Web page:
FISH may not be such a healthy food for those people living in the Florida region of the United States, new research has shown.
A report just out found that the number of people poisoned in the holiday state every year by a serious food-borne toxin carried by reef fish may be significantly under-reported in public health records.
The study published by the American Journal of Tropical Medicine and Hygiene finds that the rate of poisoning was previously estimated to be 0.2 cases per 100,000 people.
But this new study says that a more realistic number is estimated to be approaching 5.6 cases per 100,000 people.
The danger toxin is known as ciguatera (pronounced sig-WAH-terra) and is known to be carried by fish such as barracuda, grouper, amberjack, snapper, tuna and sea bass.
Warnings already exist concerning the consumption of barracuda, but these do not extend to other popular sports fish. Sea warming is being looked at a possible cause.
Epidemiologist and main author Elizabeth Radke said: ‘I think there is a broader awareness the farther south you go that barracuda are carriers but perhaps not as much awareness that a fish like grouper or amberjack can carry ciguatera.’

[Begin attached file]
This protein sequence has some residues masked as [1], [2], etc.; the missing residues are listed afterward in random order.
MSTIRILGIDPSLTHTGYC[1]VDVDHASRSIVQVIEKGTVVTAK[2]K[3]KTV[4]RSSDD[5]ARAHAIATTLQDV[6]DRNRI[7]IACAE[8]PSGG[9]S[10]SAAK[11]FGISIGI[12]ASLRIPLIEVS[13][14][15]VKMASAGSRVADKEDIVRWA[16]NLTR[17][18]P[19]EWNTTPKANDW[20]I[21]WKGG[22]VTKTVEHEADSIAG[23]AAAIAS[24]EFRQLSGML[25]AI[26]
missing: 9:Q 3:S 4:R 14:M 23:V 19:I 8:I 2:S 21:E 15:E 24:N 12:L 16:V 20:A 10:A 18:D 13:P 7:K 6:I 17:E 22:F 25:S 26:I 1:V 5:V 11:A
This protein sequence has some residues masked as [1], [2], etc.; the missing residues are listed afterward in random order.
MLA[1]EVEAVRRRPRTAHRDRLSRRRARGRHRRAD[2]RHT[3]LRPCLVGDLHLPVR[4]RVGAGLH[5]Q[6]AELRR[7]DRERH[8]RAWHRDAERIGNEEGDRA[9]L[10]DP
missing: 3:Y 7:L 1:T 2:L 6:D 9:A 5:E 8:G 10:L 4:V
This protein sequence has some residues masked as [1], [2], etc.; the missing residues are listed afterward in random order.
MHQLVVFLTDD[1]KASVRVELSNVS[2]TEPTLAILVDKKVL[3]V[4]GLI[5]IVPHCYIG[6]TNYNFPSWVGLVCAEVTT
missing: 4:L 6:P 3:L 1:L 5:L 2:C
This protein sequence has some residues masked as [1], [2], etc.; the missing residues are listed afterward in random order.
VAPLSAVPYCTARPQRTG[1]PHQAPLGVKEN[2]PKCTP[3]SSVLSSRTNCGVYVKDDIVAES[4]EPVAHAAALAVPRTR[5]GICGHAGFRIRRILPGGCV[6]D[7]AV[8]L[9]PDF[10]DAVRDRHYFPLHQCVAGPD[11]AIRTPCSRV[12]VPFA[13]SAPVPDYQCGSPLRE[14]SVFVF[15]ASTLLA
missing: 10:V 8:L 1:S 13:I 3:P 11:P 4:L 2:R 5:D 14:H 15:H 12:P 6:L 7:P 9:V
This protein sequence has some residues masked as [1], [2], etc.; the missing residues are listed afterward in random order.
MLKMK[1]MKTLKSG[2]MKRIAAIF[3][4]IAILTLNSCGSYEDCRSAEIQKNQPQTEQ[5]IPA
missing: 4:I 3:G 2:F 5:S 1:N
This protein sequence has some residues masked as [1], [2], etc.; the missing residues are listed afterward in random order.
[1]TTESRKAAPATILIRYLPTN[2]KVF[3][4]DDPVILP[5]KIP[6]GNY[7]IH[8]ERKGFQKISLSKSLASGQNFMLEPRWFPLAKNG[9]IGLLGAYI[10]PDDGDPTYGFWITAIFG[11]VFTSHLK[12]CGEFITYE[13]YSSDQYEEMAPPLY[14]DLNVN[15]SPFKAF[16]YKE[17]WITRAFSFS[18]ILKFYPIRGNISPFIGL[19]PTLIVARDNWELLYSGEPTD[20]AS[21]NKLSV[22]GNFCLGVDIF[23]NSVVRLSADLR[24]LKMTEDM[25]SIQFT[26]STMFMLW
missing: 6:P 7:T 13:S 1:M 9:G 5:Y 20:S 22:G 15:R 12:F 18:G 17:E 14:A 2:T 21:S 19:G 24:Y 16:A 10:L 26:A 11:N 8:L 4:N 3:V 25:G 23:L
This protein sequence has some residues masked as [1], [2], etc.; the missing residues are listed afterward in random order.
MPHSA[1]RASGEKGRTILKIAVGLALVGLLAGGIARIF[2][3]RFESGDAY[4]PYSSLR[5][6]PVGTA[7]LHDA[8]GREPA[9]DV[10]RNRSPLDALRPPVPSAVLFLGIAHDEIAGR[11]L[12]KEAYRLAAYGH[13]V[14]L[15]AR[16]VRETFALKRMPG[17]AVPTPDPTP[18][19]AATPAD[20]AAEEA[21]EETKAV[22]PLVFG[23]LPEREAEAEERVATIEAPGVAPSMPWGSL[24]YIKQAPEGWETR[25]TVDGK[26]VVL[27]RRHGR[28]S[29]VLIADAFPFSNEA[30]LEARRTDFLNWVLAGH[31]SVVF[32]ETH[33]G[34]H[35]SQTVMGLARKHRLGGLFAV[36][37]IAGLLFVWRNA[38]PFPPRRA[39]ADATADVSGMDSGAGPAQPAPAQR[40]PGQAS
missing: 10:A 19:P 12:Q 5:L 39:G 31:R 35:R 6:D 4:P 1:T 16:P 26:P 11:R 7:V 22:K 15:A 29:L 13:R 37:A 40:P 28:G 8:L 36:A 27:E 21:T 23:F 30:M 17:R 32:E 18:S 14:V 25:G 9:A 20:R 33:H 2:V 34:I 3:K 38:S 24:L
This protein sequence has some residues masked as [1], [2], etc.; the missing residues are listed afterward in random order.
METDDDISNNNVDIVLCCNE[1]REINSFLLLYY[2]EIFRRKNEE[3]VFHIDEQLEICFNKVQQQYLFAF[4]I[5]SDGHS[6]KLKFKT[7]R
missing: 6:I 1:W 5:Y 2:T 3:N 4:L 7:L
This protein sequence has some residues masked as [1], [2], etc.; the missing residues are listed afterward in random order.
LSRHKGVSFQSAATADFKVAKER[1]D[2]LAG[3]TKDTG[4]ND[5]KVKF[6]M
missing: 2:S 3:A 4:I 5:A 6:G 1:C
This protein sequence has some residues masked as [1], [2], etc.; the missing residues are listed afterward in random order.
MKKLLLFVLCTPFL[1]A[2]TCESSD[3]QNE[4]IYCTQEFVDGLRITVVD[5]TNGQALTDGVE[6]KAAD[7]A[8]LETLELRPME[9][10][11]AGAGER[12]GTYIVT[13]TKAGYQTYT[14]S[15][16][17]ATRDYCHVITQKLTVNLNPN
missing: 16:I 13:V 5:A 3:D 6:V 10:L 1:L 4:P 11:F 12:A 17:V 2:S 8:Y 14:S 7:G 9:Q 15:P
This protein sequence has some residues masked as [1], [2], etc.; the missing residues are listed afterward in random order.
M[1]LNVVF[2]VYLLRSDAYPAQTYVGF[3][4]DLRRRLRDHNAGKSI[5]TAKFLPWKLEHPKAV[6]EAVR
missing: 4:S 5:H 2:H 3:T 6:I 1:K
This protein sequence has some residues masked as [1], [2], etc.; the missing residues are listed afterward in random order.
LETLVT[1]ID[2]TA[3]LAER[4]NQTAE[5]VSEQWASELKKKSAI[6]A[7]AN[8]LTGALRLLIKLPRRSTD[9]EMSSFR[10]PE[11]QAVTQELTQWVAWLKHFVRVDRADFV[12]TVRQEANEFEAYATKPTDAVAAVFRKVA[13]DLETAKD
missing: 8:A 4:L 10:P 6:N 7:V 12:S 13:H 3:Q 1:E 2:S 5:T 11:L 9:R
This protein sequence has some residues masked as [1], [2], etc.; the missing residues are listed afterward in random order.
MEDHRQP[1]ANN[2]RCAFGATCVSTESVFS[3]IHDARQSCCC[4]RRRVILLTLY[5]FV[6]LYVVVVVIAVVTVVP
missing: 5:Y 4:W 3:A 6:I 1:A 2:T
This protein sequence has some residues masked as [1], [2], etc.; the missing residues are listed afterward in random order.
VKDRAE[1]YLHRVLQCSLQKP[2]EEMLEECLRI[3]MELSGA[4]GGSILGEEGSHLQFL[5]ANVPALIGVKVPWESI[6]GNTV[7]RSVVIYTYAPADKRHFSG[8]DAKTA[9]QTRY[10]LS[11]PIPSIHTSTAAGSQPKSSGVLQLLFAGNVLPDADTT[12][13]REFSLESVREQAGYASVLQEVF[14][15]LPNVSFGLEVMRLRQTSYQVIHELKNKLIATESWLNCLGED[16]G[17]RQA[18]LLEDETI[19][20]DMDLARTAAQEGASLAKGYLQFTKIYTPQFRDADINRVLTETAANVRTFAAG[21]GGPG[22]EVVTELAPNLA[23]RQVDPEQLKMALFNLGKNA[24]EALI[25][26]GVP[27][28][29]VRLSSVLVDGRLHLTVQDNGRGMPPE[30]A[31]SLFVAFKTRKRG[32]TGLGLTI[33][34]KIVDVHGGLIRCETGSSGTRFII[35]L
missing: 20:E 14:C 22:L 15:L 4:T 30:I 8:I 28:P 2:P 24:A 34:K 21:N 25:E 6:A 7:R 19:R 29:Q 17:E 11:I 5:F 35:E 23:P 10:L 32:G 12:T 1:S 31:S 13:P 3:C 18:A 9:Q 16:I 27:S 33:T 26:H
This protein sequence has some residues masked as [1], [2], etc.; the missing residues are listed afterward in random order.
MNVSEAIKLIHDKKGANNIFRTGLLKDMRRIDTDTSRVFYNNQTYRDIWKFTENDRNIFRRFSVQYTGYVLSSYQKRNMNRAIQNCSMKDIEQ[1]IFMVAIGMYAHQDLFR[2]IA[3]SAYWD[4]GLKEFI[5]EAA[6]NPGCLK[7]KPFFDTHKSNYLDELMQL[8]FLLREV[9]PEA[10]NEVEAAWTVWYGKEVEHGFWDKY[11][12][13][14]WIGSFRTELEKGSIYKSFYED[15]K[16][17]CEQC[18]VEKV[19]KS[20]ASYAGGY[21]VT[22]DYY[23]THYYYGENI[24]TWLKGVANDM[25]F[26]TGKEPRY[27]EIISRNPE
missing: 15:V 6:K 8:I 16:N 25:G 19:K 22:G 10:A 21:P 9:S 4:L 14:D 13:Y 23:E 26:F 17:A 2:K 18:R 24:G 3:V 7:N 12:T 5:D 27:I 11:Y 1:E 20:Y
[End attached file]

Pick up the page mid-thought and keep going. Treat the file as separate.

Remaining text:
She also believes that people should not be too worried about the potential dangers of eating fish such as grouper and amberjack that are less closely associated with ciguatera than barracuda.
Ciguatera is a toxin found in algae that grows on coral reefs. The poisoning can lead to diarrhoea and also vomiting which can be particularly dangerous among the elderly and very young.
Radke said: ‘I don’t think that people necessarily need to stop eating these other fish, but they need to be aware there is a risk, and if they start feeling sick after eating, they should see a physician.’